Buick Regal introduces direct inject turbo FFV in US

By Holly Jessen | February 24, 2011

Buick has introduced a flex-fuel vehicle that combines power and fuel efficiency. The 2011 Buick Regal Turbo packages turbo charging with direct injection and, new this year, flex-fuel capability. The 2.0-liter Ecotec turbo engine was refined from previous versions and significantly upgraded to accommodate E85.

General Motors has been selling this type of engine in Europe but was unable to bring it to the U.S. due to marketing and technical issues, said Coleman Jones, the company’s biofuels implementation manager. Likewise, direct injection with turbo charging isn’t new. What’s new in the U.S. is the fact that the Buick Regal Turbo combines the features with E85 use. “I think you’ll see more of these, particularly in the smaller displacement engines,” Jones told EPM. “It’s easier to take advantage of it with a small engine.”

Those at the National Ethanol Conference in Phoenix got the chance to test drive the Regal on Feb. 21. Also on hand was the GMC Terrain, also a FFV.

A flex-fuel engine needs a higher flow-rate injector due to the fact that ethanol requires a richer air-fuel mixture than gasoline. Because a flex-fuel engine can have any combination of gasoline and up to 85 percent ethanol in its tank, a sensor in the fuel system measures the current blend. “This allows the engine management system to automatically adjust the mixture to provide improved performance and reduced emissions and fuel consumption,” the company said, adding that the vehicle also has stainless steel fuel lines.  

In contrast to direct injection, port fuel injection fuel is injected into the intake manifold, Jones said. The space that fuel vapor takes up means air can’t get into the cylinder. By injecting fuel directly into the cylinder the mixture is compressed, heated and better evaporated. It increases efficiency by a couple percentages and horsepower by 7 percent. That means increased power output at the same time it cuts back on fuel use and emissions—previously conflicting goals. “This is driving a lot of folks to direct injection,” Jones said.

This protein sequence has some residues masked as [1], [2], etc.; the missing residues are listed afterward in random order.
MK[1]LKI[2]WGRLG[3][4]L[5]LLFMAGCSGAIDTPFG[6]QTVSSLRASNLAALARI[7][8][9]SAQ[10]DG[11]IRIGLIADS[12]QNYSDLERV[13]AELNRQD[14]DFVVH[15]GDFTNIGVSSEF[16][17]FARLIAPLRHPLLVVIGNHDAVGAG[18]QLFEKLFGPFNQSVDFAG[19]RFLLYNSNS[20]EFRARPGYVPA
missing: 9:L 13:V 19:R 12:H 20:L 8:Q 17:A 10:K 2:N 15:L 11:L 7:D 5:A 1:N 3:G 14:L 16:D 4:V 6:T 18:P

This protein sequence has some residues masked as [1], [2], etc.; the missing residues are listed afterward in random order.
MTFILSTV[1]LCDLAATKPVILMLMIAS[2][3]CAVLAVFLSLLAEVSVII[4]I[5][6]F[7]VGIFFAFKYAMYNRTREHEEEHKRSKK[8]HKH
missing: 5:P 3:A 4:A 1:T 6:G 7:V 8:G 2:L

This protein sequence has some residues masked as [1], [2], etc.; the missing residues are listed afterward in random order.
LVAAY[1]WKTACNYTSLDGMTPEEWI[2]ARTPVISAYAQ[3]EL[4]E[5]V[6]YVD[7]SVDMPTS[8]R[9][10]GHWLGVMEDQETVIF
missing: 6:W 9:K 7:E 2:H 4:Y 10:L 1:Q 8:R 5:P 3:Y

Adding a turbocharger means more air is pumped into the engine for more power when it is needed. The energy in the hot exhaust gas flow is used to drive a compressor to force air in for on-demand power delivery.

Turbochargers of the past had a problem with lag. “You would hit the gas, it wouldn’t accelerate very well, and then suddenly as the turbine came up it was like somebody lit off the afterburner,” Jones said. “There was this lag and then suddenly it was zoom, and it made the car kind of tricky to drive in traffic.”

This engine, however, has twin-scroll turbochargers that leave lag behind. Instead of increasing air flow by increasing the size of the turbine, and therefore increasing inertia, the engine has two smaller turbines to let the engine generate power and torque even at low engine speeds. "The 2.0-liter Ecotec turbo produces 258 pound-feet of torque from 2,000 to 5,500 rpm making it feel like a much-larger V6 engine while still delivering four-cylinder efficiency," said Ecotec chief engineer Mike Anderson.

Jones puts it this way. “If nobody told you it was a turbo, you wouldn’t know it was a turbo, you would just think it was a very torque-y V6.”